In a few billion years, the oceans will boil away and the atmosphere will burn up as our sun expands into a red giant. It’ll be game-over for life on Earth, but in the outer solar system, the party will just be getting started. Europa and Enceladus will melt into ocean moons, offering a refuge for any post humanoid…
We’ve been getting some fantastic images from the Cassini Spacecraft this year as it orbits Saturn, and one of its latest image from the ringed planet is no less stunning.
The Cassini-Huygens mission released a stunning new picture of Saturn’s moon Enceladus at half phase.
The Cassini spacecraft made its final close flyby of Saturn’s icy moon Enceladus in December, releasing its final up-close look at these weird little spots last week. Discovered over a decade ago, we’re still trying to work out exactly how these spots formed.
We know the Cassini spacecraft around Saturn took this photo of a trio of moons. Rhea and Enceladus are easy to spy bracketing Saturn’s rings. So fess up: Which one of you stole Atlas?
The Cassini spacecraft has snapped one brilliant picture: Saturn’s moons Enceladus and Tethys in alignment above their parent planet’s rings.
This is really cool: the New York Times has put together a really astounding interactive feature that lets you explore Saturn and its moons through NASA’s probes.
An important chapter in our exploration of the solar system concludes tomorrow, when NASA’s Cassini probe makes its final close flyby of Enceladus, an icy moon orbiting Saturn with a global ocean beneath its surface. Cassini has already collected samples to determine if Enceladus’ seawater might be habitable—but we…
Stunning picture is of Saturn’s moons Tethys, Enceladus and the gas giant’s rings, taken on November 23rd by the Cassini Spacecraft.
NASA has released a stunning new photo of Enceladus, as the Cassini spacecraft peered up at the icy moon from just below the plane of Saturn’s rings. Wow.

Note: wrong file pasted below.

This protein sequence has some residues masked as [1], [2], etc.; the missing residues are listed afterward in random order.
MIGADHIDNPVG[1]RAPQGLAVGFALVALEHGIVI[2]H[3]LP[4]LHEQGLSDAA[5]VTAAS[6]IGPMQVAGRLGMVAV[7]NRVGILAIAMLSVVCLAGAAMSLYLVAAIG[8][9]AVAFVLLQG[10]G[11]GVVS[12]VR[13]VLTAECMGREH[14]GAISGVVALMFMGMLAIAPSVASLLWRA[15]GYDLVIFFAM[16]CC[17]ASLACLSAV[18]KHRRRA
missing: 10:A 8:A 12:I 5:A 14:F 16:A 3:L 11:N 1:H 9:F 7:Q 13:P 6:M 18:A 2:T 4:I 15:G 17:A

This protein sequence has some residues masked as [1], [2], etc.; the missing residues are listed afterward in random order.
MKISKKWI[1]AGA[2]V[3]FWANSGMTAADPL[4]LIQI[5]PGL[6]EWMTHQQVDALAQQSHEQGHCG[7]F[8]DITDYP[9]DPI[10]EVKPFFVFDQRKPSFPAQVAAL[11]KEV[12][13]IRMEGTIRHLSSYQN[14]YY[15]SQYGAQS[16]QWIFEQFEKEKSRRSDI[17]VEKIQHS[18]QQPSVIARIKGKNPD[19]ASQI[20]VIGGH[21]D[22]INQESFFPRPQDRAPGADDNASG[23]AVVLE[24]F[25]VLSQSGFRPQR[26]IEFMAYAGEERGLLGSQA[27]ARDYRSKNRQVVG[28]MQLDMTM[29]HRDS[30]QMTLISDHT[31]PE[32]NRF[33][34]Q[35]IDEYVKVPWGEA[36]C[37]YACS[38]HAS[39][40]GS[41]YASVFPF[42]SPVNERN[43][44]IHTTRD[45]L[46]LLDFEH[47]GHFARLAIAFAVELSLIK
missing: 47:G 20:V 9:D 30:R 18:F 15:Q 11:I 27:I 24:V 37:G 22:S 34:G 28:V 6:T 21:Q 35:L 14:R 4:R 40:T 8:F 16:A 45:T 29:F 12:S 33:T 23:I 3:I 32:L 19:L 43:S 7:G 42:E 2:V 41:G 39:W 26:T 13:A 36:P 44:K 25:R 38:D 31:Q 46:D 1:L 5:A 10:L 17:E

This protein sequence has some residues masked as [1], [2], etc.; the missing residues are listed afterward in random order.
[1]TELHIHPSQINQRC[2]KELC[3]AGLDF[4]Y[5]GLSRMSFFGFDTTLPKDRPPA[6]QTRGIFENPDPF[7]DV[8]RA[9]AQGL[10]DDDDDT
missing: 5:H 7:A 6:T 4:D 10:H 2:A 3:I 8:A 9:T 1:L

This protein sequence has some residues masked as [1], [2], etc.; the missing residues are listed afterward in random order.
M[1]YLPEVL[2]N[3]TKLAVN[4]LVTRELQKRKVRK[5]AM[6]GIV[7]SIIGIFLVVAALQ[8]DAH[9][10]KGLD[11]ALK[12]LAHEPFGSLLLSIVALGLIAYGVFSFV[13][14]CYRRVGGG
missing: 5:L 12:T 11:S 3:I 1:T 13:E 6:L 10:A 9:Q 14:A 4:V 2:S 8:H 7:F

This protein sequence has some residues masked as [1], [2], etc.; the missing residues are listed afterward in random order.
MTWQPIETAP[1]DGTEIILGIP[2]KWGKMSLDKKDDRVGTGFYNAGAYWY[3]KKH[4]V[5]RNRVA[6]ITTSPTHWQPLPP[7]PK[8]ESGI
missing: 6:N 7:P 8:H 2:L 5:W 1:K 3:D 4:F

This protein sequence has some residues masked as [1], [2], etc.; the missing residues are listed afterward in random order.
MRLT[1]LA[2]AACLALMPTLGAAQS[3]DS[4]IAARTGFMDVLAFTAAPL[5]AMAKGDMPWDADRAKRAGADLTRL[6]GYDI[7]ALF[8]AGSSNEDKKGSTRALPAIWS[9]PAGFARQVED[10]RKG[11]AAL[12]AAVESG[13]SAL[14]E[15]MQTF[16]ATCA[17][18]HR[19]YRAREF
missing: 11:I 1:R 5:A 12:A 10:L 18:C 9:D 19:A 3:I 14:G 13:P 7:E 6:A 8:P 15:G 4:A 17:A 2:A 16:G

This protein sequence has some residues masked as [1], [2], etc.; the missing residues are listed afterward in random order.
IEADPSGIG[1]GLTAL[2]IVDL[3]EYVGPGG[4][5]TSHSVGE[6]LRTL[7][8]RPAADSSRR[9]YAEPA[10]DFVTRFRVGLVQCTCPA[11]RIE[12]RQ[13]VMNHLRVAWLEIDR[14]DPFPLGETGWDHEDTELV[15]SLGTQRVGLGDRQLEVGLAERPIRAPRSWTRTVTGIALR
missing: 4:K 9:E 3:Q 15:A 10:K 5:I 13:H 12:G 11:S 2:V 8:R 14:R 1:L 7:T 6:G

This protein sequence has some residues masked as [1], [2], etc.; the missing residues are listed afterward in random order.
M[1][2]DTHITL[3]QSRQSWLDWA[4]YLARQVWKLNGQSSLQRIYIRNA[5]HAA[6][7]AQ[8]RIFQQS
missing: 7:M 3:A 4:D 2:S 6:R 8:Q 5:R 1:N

Is anything more striking than this family portrait of Dione and Enceladus? The two Saturnian moons are night and day when you put them side by side, and yet they’re made from the exact same material.
Yesterday, Saturn’s Cassini probe took its deepest dive yet through the icy geyser erupting from Enceladus’ south pole. We’re getting our first pictures of the historic flyby back now, and naturally, they’re incredible.
Saturn’s moon Enceladus is a cosmic wonder: a brilliant white snowball with a subterranean ocean and ice volcanoes, nestled in a gas giant’s rings. And based on samples collected during today’s historic flyby, we might soon know if this unexpectedly Earth-like moon is habitable.
On Wednesday, NASA’s Cassini probe made its closest pass yet above the north pole of Saturn’s moon Enceladus, coming within 1,142 miles (1,839 kilometers) of the icy, eruptive satellite. Yesterday, we started to get back images of the encounter — and dang, they are beautiful.
Scientists have long suspected that Enceladus, one of Saturn’s tiny moons, might be harboring a subsurface ocean. But new data from NASA’s Cassini spacecraft paints a more interesting picture: an ocean is covering the entire thing.
‘Tis the season for dwarf planets with an impending flood of Pluto flyby data and Dawn just about to point its spectrometer at the weird white spots on Ceres. Add in ocean floor explorations, a pair of weights in perpetual free-fall, and a rash of rocket launches and we just know this year is going out in a bang of…
Enceladus, Saturn’s sixth largest moon, is a cold ball encrusted almost entirely in ice. One of its defining features are geyser-like jets of water vapor that shoot out of its surface. But a new analysis suggests those jets are not jets after all, but something odder: curtain eruptions.
Saturn’s ice moon Enceladus is being slowly devoured by the gas giant’s rings, according to a series of new NASA images that show ghostly tendrils escaping the moon’s cryo-volcanoes and shooting off into space. Whoa.
The frozen crust of Enceladus, Saturn's sixth largest moon, may hide subsurface water and perhaps even life. But scientists will first have to bore through the tundra to see what lies beneath and they may rely on the IceMole to do the digging.
...and it's only a few hundred million miles away. Better fuel up your rocket and get started today, however, because we're talking about Saturn's moon Enceladus and the incredibly fine, snowy powder that covers its surface: